This year’s press release by the Joint Council for Qualifications on A-Level entries led with an arresting claim: ‘Female Science Entries Overtake Males for First Time’.
Is the effort over many decades to recruit more young women into STEM subjects finally paying off? The answer, unfortunately, is no. The JCQ was brandishing an honest trifle to deceive us in deeper consequence, as a quick look at the small print confirms. Science is defined as biology, chemistry and physics, and doesn’t include maths, further maths, ICT, computing, or design and technology.
Where are we
Why this peculiar definition? Young women have always predominated in biology. Boys still outnumber girls in physics by four to one, but a slight uptick in female entries to chemistry nudges the combined total just over 50%. This is disingenuous. Any reasonable definition of science subjects finds a substantial majority of boys studying them, at a time when 55% of all A-Levels across all subjects are taken by girls. Looking at JCQ data, the outstanding feature of the gender distribution in STEM subject entries over the last two decades has been its stubborn resistance to change.
An exception is computing, where the good news is that the proportion of girls studying the subject is rising, but the bad news is that this is only to a dismal 13%. If we include psychology (not normally defined as a STEM subject) things improve a little because three quarters of psychology candidates are young women, and the subject has doubled its numbers over the last two decades: girls in science rise from 46.6% in 2001 to 49.0% this year.
We’re in the middle of a data revolution
This situation ought to cause more concern than it does. As the data revolution takes hold, as working with data becomes more ubiquitous and as data science moves centre stage, the latter will have a dire problem with diversity if only one in five of those with university entry level qualifications in physics, one in seven in computing science, or two in five in maths are women.
The great turn-off happens at 15, as young people choose which A-Levels to study, and due to funding pressures and league table performance competition, choice has been reduced in most state sector schools. Girls comprise close to half the GCSE entries for every major science subject except computing, but the problem lies with the proportion who choose to or are able to continue their study.
Looking at JCQ data, fewer than one in six girls carry on in maths, physics and computing: barely half the proportion of boys who do so. It is therefore hardly surprising that when we look at the subjects they study at university, young women form 15% of entrants in computing science and engineering, 38% in maths and 45% in physical sciences. In 2018 the Institute of Physics reported the astonishing statistic that one quarter of English schools had precisely one girl studying A-Level physics. Astonishing, that is, until you discover that almost half (44%) did not have any girls at studying the subject at all, according to the Institute for Fiscal Studies. The Institute for Fiscal Studies also found that independent schools are much better at persuading girls to study science.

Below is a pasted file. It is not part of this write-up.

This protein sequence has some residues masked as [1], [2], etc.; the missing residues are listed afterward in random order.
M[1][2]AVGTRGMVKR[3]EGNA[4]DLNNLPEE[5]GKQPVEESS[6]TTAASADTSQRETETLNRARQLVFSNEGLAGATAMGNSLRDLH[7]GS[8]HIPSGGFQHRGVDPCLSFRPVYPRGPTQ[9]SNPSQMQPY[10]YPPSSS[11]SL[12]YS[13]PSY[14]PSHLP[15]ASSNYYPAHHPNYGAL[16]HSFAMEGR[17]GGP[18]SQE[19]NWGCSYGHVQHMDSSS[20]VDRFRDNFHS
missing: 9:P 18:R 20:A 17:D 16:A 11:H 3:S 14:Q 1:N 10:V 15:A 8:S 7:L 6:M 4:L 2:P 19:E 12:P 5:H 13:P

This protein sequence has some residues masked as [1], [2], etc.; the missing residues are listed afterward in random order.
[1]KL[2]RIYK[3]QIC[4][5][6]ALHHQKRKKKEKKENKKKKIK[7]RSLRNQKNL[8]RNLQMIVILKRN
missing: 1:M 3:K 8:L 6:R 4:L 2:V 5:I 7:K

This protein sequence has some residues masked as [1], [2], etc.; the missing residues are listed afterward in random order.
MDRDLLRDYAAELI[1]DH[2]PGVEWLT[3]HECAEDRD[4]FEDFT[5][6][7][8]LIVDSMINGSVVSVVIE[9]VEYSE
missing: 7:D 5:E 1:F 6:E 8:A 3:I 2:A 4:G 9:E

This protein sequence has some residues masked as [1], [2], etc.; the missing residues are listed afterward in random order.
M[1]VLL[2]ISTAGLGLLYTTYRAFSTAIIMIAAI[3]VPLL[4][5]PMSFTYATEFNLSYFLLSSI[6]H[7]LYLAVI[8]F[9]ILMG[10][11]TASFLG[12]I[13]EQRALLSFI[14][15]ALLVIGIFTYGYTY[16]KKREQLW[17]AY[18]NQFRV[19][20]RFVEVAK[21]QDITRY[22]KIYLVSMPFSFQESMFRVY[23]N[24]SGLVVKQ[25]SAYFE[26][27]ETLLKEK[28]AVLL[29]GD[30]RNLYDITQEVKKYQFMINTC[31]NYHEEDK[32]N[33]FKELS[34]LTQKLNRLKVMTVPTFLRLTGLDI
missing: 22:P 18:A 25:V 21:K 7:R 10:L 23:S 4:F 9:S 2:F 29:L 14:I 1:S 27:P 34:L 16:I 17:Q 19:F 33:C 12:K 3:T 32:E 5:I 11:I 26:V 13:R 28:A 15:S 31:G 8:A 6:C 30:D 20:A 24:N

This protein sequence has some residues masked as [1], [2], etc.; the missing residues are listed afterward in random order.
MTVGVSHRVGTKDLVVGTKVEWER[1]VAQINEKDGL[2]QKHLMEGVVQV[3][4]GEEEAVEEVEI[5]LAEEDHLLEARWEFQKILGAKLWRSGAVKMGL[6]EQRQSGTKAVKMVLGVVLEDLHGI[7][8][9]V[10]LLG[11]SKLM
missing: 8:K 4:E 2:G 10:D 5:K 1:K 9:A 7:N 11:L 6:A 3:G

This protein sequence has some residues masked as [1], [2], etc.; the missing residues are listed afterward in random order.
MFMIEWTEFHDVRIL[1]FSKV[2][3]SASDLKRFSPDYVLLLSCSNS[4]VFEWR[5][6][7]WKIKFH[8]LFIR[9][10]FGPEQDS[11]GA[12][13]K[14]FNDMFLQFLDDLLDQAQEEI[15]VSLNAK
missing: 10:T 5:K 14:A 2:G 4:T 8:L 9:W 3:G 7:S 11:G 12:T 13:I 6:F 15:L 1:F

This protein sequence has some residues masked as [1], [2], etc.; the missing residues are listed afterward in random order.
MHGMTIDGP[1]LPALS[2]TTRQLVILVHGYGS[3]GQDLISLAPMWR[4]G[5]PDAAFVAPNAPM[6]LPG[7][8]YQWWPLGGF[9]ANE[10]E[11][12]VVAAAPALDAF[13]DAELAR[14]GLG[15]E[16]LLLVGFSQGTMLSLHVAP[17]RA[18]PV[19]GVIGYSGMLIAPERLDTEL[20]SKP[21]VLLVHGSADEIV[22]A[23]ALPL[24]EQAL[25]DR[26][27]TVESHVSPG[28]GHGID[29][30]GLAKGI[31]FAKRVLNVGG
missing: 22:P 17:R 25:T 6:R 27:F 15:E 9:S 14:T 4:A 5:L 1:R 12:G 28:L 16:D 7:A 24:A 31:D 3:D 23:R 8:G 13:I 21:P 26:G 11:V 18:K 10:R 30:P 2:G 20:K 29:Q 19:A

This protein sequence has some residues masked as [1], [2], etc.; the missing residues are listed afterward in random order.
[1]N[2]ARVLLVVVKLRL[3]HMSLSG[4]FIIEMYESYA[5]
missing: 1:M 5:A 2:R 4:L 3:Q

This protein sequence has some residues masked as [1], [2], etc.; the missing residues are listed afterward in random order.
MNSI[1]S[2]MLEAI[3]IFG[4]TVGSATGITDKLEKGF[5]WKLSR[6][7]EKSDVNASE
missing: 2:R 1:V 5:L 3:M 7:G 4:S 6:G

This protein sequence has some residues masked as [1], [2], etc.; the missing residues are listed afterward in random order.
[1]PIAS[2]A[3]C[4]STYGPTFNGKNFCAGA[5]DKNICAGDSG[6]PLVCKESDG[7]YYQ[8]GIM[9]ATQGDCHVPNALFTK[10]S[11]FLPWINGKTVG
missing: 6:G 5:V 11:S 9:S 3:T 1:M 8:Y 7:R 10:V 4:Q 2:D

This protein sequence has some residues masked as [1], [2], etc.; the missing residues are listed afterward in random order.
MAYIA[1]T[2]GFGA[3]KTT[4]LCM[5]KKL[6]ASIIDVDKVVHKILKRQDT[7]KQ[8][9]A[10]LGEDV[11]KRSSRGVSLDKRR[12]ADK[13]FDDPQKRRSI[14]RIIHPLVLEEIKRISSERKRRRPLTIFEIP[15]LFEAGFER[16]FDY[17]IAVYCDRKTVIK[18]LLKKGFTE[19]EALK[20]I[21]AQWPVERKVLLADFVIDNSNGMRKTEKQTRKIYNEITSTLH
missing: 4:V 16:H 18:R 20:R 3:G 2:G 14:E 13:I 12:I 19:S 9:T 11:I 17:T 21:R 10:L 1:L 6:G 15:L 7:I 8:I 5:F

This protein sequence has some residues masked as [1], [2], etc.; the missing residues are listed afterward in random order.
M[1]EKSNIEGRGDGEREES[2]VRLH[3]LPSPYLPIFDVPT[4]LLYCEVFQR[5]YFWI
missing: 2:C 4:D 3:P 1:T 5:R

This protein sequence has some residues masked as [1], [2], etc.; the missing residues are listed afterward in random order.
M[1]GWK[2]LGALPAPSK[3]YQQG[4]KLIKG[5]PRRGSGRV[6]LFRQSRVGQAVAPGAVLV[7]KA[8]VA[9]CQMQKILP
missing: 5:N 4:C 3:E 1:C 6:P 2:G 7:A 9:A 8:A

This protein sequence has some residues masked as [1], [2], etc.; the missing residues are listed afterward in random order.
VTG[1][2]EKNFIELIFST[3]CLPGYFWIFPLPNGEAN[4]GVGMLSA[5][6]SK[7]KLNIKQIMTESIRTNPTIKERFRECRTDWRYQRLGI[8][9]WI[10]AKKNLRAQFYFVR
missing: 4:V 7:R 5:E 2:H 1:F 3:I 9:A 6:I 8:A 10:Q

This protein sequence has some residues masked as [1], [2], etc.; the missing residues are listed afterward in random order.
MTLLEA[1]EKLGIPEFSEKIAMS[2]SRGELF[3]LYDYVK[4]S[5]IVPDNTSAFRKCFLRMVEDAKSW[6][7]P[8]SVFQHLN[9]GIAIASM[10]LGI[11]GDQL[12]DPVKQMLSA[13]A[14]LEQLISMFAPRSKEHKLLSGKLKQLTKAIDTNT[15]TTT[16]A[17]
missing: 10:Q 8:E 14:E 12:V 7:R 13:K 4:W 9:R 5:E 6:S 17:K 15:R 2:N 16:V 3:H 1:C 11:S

And the gender gap in STEM gets even worse after higher education. Analysis of the gender of those registering patents by Pauline Beck & Christopher Harrison at the Intellectual Property Office shows that in Britain in 2016 a miserable 7% of patents were filed by women.
Time to change tack?
This is a scandal and ought to cause far more concern than it does. Policy makers should recognise that decades of work with role models, champions, ambassadors, and publicity campaigns has achieved almost nothing. Success will not come from yet more of the same. Perhaps it is time to try another track, one that works with, rather than against, the grain of the data revolution. Stop trying to shepherd young women towards STEM disciplines that they either choose to avoid or schools are unable or unwilling to teach. Instead bring the STEM skills into the disciplines they do wish to study. Every university discipline now uses data in abundance. Dealing with data requires competence in maths and statistics, logical thinking that underpins physics, and often the kind of holistic attention to context and problem formulation that is vital in biology and chemistry.
Not only could this be done, it has been done. As the recent Royal Society report on data science noted, over the last seven years, the Q-Step programme in the social sciences has turned hundreds of young women into experts in quantitative data analysis. Moreover, because of their social science background, they combine their skills in computing and statistics with an ability to communicate how they work to different audiences: the so-called unicorn formula that employers crave. Gender was not one of Q-Step’s objectives, rather its objective was to raise the standard of statistical expertise in UK university social science. However, its success in attracting women to take up STEM skills perhaps shows us a better way of tackling the STEM gender gap. Taking the skills into the subjects young women choose to study may be much more effective than further fruitless attempts to change young women’s subject choices.